• 176 SMEs shut down factories in the Northern zone;
  • 178 SMEs collapsed in the south-east zone;
  • 46 SMEs halted operations in the south-south zone;
  • 225 SMEs closed down in the south-west area, and
  • 214 SMEs closed down in Lagos zone (Punch, 2010; The Nations; 2011; Oyelola et al., 2013:208).

 

Relevant Case Study

Adewale Alausa is considered to be the father of hotel business in Ago Iwoye. His case study presents the “rags-to-riches” story of a businessman. From humble beginnings, he built businesses that cut across several cities in Nigeria. Adewale steadily expanded his business after serving others, and by the time he reached the age of 35 years, his companies included a number of luxury hotels and travel agencies. Adewale finished secondary school in 1985 with five credits and got a job as a waiter/steward at Hotel Cecil in Enugu for a salary of N250 per month, which was increased to N280 per month because of his customer-friendly smile, ingenuity, empathy and attention to details. Women particularly love his smile and his polite speech “Ma! Can I be of help in any way”. The owner of Hotel Cecil, George McKay was impressed with his knotted tie, attitude, empathy and polished shoes on the basis of which he sent him for a six-month training course abroad to improve his skills in Hotel Management. George McKay (GM) is involved in all the operations in his hotels. Just two years after the training, Adewale started coordinating one of GM’s hotels in Togo. This hotel he continued to operate till January 1995 when he pulled out to set up his own hotel because of concern for independence and need to create jobs for others. When he resigned from Hotel Cecil; he bought a property in Sagamu, renovated and named it Immaculate Hotel, Sagamu. Within 6 months the hotel became a beehive for politicians and socialites who are his primary customers. Paul Abbey helped Adewale with the advertisement promotion which read: “Immaculate hotel in Sagamu is a place where you can get everything you want, we offer comfort without tear or fear.” People of Sagamu today considered Adewale as an accomplished entrepreneur and bigwig in the hotel industry in Ogun state. Adewale’s success could be attributed to his attention to quality, beauty and colours. He used to get involved in the nitty-gritty of operations of his hotels, even to the extent of inspecting the toilets, garden and swimming pools. Like his former boss, he owns chains of hotels like Havanah, Wale Rocks, One-in-Town Grotto and Tiwantiwa.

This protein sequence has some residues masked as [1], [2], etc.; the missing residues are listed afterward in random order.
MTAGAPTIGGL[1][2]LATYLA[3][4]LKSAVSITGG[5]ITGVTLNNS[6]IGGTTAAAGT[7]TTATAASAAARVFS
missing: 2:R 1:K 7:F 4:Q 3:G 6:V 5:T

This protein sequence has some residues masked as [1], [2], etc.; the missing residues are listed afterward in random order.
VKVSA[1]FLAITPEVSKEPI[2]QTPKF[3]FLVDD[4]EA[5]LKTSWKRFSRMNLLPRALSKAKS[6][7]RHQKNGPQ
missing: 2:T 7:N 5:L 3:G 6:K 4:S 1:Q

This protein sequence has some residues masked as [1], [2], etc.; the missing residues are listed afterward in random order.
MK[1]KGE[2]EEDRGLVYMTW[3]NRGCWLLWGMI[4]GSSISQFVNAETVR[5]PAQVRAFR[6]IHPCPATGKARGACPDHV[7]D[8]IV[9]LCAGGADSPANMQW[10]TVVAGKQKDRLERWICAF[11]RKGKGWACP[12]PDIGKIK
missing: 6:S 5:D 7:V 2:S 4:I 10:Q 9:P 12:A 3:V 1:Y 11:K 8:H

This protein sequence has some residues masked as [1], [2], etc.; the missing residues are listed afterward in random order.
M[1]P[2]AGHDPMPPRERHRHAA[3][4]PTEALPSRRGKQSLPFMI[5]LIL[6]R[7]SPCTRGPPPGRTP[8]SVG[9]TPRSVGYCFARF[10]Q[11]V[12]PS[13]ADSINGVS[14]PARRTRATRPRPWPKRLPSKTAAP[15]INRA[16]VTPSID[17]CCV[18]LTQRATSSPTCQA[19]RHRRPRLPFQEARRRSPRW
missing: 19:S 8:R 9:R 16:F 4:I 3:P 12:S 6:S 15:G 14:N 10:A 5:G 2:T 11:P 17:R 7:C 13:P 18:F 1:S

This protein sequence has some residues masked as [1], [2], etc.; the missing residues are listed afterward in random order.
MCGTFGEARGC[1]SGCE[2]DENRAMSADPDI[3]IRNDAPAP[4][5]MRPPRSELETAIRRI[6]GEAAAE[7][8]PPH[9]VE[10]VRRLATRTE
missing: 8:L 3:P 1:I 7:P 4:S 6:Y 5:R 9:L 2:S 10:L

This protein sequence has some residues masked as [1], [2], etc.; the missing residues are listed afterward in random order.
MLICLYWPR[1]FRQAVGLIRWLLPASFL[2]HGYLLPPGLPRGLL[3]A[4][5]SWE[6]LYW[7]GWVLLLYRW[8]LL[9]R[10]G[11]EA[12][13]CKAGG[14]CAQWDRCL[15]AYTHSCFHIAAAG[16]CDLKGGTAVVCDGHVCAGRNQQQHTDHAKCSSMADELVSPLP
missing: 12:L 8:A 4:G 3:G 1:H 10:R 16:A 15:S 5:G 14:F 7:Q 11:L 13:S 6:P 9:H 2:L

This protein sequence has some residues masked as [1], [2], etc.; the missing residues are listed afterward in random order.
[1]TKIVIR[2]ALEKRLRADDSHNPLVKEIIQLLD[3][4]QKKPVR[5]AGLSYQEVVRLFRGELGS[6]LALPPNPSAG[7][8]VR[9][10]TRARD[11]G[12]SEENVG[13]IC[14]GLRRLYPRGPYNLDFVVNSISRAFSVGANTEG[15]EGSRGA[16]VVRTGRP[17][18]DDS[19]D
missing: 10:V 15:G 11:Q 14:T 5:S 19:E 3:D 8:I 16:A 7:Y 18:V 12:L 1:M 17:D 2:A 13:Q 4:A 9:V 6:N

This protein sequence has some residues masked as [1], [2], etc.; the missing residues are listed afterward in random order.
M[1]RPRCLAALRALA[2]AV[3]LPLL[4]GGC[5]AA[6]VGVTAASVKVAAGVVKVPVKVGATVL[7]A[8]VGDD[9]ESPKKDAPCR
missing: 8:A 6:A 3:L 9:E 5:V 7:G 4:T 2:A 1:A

CONCLUSION
Do not be a liability but an asset to the society.  People want to associate with individuals with success stories and celebrities. Try and be one by virtue of the business seminar you have attended. Thanks for your warm attention.